Makhani is a Hindustani word meaning “with butter“. It is used in the names of several dishes from Punjabi cuisine. Paneer makhani is made from the white cheese paneer, and is also known as “paneer butter masala”. I got the recipe from here: It’s so good, I make it at least once a week. How is summer? ours here is so hot, but I guess it’s better than those cold and grey and depressing winter days. I wish you a wonderful week!
Boil some water in a pot, add a of pinch salt, then add the paneer pieces and take them out within a minute.This will make the paneer very soft. Shallow fry the paneer in 1 tablespoon olive oil
until lightly browned. Don’t fry them too much otherwise they will become hard. Set aside.
To make onion and chilli paste: fry the onions and green chilli in the remaining olive oil for about seven minutes until onions are transparent. Add the grated ginger and cook for 1 minute. Remove with a slotted spoon and blend the mixture into a smooth paste. Set aside.
In the same pan over medium heat, melt the butter or ghee,
add the prepared onion paste and cook for a few minutes.
Add the spices: red chilli powder or dried flakes, Hungarian paprika, turmeric powder and garam masala.
Cook for about 5 minutes over low heat. If its too dry add 1-2 tablespoons water.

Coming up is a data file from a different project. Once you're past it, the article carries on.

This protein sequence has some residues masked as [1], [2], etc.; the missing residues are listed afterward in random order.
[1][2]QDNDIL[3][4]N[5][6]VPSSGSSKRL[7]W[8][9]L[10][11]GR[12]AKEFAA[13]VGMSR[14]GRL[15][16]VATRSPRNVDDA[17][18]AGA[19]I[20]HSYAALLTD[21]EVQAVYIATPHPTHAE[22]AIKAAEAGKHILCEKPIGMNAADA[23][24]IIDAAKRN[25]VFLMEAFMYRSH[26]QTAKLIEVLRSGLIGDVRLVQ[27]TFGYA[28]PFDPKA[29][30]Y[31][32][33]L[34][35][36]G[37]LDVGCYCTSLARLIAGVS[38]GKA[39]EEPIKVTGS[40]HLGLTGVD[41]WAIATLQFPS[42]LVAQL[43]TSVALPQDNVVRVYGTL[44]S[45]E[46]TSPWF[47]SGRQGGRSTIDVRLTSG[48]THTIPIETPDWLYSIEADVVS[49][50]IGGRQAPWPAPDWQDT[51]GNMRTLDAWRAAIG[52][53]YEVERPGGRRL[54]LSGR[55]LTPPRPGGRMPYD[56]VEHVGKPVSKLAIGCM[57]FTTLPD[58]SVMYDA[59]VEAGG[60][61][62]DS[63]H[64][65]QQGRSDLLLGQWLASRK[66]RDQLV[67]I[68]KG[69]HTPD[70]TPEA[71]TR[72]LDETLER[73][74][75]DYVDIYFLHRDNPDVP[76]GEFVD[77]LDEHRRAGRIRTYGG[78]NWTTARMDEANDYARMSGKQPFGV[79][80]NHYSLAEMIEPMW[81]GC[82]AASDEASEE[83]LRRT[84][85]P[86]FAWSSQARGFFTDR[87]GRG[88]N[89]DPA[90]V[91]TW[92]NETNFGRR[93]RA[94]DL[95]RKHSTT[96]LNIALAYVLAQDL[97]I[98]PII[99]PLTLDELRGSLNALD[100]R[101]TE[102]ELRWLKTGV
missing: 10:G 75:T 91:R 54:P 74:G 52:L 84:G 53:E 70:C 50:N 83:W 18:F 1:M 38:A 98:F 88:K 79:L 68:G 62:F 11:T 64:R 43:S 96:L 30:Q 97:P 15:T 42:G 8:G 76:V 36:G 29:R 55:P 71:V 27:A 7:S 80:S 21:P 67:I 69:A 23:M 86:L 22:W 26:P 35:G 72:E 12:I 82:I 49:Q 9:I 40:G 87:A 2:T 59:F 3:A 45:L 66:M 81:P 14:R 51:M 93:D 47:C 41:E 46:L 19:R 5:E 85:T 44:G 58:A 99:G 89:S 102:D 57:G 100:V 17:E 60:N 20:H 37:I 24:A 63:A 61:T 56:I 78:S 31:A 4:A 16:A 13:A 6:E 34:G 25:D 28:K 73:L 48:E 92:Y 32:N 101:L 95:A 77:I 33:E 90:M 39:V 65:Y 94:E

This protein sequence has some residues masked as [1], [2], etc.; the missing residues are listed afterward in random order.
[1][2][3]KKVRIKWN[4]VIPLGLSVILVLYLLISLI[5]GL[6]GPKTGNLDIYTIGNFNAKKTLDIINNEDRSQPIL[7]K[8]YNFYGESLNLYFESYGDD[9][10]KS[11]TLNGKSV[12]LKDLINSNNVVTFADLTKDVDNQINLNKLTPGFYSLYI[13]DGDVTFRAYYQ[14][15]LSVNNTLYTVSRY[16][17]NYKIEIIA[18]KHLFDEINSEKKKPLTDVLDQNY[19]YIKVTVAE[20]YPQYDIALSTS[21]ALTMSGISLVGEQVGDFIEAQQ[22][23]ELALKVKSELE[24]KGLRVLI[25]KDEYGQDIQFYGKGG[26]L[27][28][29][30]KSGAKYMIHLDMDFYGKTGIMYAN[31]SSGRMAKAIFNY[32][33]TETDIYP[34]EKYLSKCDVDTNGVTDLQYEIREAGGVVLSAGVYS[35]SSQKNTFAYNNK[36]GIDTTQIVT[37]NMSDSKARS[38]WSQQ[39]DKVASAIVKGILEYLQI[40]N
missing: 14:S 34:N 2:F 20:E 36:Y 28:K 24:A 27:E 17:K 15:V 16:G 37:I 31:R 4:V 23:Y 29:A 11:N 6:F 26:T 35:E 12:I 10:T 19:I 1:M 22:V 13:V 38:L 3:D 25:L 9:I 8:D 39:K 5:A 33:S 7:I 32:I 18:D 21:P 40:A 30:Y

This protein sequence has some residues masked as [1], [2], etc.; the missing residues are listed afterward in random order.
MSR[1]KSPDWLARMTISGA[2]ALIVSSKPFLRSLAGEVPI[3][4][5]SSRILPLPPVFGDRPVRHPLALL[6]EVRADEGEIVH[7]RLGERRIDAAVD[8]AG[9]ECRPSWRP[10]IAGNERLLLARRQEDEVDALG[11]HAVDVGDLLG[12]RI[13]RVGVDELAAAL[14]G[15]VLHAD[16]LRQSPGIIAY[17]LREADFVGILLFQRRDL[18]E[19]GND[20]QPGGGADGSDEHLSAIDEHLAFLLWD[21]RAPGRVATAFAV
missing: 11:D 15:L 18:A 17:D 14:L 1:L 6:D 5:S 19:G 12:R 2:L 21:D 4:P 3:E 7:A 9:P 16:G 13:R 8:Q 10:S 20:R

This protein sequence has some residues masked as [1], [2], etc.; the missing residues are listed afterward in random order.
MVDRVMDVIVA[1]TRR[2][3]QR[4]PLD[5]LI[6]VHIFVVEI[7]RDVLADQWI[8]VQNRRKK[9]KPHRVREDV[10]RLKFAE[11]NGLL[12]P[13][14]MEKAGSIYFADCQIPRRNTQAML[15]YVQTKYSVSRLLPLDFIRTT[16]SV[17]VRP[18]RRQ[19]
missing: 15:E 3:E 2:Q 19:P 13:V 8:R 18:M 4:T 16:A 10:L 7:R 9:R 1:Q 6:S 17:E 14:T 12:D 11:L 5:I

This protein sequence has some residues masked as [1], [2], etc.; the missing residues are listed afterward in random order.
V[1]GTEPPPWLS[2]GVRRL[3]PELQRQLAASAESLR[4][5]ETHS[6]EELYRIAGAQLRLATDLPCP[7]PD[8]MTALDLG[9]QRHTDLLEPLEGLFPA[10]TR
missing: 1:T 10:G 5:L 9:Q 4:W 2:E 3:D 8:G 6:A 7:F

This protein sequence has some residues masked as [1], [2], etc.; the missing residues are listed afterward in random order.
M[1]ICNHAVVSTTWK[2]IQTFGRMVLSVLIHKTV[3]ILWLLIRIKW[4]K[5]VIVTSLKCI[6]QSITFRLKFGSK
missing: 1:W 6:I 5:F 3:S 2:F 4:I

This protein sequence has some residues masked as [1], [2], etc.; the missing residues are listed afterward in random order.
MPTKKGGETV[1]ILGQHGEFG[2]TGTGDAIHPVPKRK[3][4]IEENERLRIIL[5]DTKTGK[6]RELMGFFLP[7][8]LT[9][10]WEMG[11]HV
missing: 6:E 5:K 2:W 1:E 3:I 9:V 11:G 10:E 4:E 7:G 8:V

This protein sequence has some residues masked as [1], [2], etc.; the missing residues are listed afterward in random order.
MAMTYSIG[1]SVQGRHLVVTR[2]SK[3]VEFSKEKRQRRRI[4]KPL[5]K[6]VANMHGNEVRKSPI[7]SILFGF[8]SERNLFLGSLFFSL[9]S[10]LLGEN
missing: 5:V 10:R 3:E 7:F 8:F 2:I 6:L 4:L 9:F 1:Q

Add the tomato puree and stir for 1 min, then add the water or broth and the ground cashew and bring to the boil, stirring. Simmer for a few minutes until thickened.
Add the cream, season with the salt and sugar to your taste.
Finally add the fried paneer and peas (if using), bring to the boil, then reduce the heat and simmer covered for 5-6 mins. Adjust seasoning, if necessary.
Just before serving add the crushed fenugreek leaves (kasuri methi) and mix well. (I wasn’t able to get this ingredient).
Serve it with naan or steamed Basmati rice.
Preparation time: 10 minutes; Cooking time: 40 minutes; Serves: 4
- 400g paneer, cubed
- 2 tablespoons olive oil
- 4 tablespoons (60g, ¼ cup) butter or ghee
- 1 large onion chopped
- 1 small green chilli pepper chopped (added very small yellow bell)
- 1 tablespoon finely chopped, fresh ginger
- ½ teaspoon red chilli powder or dried chilli flakes
- 1 teaspoon Hungarian paprika
- 2 teaspoons ground coriander
- ½ teaspoon turmeric powder
- ¼ teaspoon garam masala
- ¾ cup tomato puree or crushed tomato (use good quality Italian strained tomatoes)
- 120ml (½ cup) water or vegetable broth (stock)
- 1-2 tablespoons ground cashew nuts (optional)
- 120ml (½ cup) 10% or 35% cream
- 1-3 teaspoons sugar; and salt to taste
- 1 cup frozen peas (optional)
- 1 tablespoon fenugreek leaves (kasuri methi)
- Boil some water in a pot, add pinch salt, add the paneer pieces and take them out within a minute.This will make the paneer very soft.
- Shallow fry the paneer in 1 tablespoon olive oil until lightly browned. Don’t fry them too much otherwise they will become hard. Set aside.
- To make onion and chilli paste: fry the onions and green chilli in the remaining olive oil for about seven minutes until onions are transparent. Add the grated ginger and cook for 1 minute. Remove with a slotted spoon and blend the mixture into a smooth paste. Set aside.
- In the same pan over medium heat, melt the butter or ghee, add the prepared onion paste and cook for a few minutes.
- Add the spices: red chilli powder or dried flakes, Hungarian paprika, ground coriander, turmeric powder and garam masala. Cook for about 5 minutes over low heat. If its too dry add 1-2 tablespoons water.